The differential diagnosis and the identification of the source of ACTH in occult ectopic Cushing's syndrome due to a bronchial carcinoid still represents a challenge for the endocrinologist. We report our experience in six patients with occult bronchial carcinoid in whom extensive hormonal, imaging, and scintigraphic evaluation was performed. All patients presented with hypercortisolism associated with high plasma ACTH values. The CRH test and high dose dexamethasone suppression test suggested an ectopic source of ACTH in three of six patients. During bilateral inferior petrosal sinus sampling, none of the patients showed a central to peripheral ACTH gradient. At the time of diagnosis, none of the patients had radiological evidence of the ectopic source of ACTH, whereas pentetreotide scintigraphy identified the lesion in two of four patients. Finally, a chest computed tomography scan revealed the presence of a bronchial lesion in all patients, and pentetreotide scintigraphy identified four of six lesions. In all patients a bronchial carcinoid was found and removed. In one patient with scintigraphic evidence of residual disease after two operations, radioguided surgery, using a hand-held γ probe after iv administration of radiolabeled pentetreotide, was performed; this allowed detection and removal of residual multiple mediastinal lymph node metastases. In conclusion, our data show that there is not a single endocrine test or imaging procedure accurate enough to diagnose and localize occult ectopic ACTH-secreting bronchial carcinoids. Radioguided surgery appears to be promising in the presence of multiple tumor foci and previous incomplete removal of the tumor.

Management of occult adrenocorticotropin-secreting bronchial carcinoids : limits of endocrine testing and imaging techniques / P. Loli, F. Vignati, E. Grossrubatscher, P. Dalino Ciaramella, M. Possa, F. Zurleni, G. Lomuscio, O. Rossetti, M. Ravini, A. Vanzulli, C. Bacchetta, C. Galli, D. Valente. - In: THE JOURNAL OF CLINICAL ENDOCRINOLOGY AND METABOLISM. - ISSN 0021-972X. - 88:3(2003 Mar 01), pp. 1029-1035.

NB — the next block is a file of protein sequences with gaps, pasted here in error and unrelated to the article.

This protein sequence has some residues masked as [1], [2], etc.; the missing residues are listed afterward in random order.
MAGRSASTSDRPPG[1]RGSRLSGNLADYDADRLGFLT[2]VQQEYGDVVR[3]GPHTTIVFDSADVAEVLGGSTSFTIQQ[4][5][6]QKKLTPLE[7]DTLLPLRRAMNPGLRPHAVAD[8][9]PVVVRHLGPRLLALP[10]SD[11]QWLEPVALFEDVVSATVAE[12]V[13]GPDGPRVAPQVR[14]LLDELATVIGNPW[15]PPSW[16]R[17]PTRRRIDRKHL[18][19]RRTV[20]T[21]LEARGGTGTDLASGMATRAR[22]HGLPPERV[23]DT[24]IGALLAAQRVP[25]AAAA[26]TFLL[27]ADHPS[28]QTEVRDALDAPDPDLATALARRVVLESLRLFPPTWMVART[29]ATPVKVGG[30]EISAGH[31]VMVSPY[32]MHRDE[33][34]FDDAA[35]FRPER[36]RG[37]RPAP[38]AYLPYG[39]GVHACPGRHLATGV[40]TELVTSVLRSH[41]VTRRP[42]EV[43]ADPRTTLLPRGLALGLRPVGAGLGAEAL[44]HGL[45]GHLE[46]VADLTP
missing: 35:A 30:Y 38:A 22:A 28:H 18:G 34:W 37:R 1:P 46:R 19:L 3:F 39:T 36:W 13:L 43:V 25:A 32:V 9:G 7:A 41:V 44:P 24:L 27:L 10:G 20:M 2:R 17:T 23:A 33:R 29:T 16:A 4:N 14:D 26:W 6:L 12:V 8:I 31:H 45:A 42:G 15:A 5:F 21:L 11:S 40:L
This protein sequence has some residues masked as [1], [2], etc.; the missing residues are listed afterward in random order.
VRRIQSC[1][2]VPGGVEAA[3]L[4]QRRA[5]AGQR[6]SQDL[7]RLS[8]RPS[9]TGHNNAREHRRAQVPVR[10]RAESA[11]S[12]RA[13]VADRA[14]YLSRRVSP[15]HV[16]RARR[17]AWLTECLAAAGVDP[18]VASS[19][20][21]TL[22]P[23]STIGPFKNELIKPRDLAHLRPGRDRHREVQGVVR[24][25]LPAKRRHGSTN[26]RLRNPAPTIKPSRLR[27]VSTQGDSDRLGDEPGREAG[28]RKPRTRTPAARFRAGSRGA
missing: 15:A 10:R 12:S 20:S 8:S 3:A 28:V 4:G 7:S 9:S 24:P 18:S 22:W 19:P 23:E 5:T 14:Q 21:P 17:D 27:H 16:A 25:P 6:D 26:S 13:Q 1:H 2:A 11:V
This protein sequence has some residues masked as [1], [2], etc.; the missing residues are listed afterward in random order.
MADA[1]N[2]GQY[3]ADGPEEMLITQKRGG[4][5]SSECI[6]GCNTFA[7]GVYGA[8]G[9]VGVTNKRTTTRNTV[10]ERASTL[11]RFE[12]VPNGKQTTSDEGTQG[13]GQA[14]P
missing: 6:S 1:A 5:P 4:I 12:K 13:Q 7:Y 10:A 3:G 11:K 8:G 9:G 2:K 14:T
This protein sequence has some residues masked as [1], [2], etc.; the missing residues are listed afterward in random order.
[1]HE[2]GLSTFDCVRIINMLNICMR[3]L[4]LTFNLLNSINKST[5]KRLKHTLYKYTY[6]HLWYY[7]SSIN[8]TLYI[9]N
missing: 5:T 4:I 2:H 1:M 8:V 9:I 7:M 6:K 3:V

Management of occult adrenocorticotropin-secreting bronchial carcinoids : limits of endocrine testing and imaging techniques

E. Grossrubatscher;P. Dalino Ciaramella;A. Vanzulli;C. Galli;
2003

Abstract

The differential diagnosis and the identification of the source of ACTH in occult ectopic Cushing's syndrome due to a bronchial carcinoid still represents a challenge for the endocrinologist. We report our experience in six patients with occult bronchial carcinoid in whom extensive hormonal, imaging, and scintigraphic evaluation was performed. All patients presented with hypercortisolism associated with high plasma ACTH values. The CRH test and high dose dexamethasone suppression test suggested an ectopic source of ACTH in three of six patients. During bilateral inferior petrosal sinus sampling, none of the patients showed a central to peripheral ACTH gradient. At the time of diagnosis, none of the patients had radiological evidence of the ectopic source of ACTH, whereas pentetreotide scintigraphy identified the lesion in two of four patients. Finally, a chest computed tomography scan revealed the presence of a bronchial lesion in all patients, and pentetreotide scintigraphy identified four of six lesions. In all patients a bronchial carcinoid was found and removed. In one patient with scintigraphic evidence of residual disease after two operations, radioguided surgery, using a hand-held γ probe after iv administration of radiolabeled pentetreotide, was performed; this allowed detection and removal of residual multiple mediastinal lymph node metastases. In conclusion, our data show that there is not a single endocrine test or imaging procedure accurate enough to diagnose and localize occult ectopic ACTH-secreting bronchial carcinoids. Radioguided surgery appears to be promising in the presence of multiple tumor foci and previous incomplete removal of the tumor.
Adrenocorticotropic Hormone ; Adult ; Aged ; Bronchial Neoplasms ; Carcinoid Tumor ; Corticotropin-Releasing Hormone ; Female ; Humans ; Indium Radioisotopes ; Magnetic Resonance Imaging ; Male ; Middle Aged ; Somatostatin ; Tomography, X-Ray Computed ; Treatment Outcome
Settore MED/13 - Endocrinologia
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Utilizza questo identificativo per citare o creare un link a questo documento: https://hdl.handle.net/2434/237366
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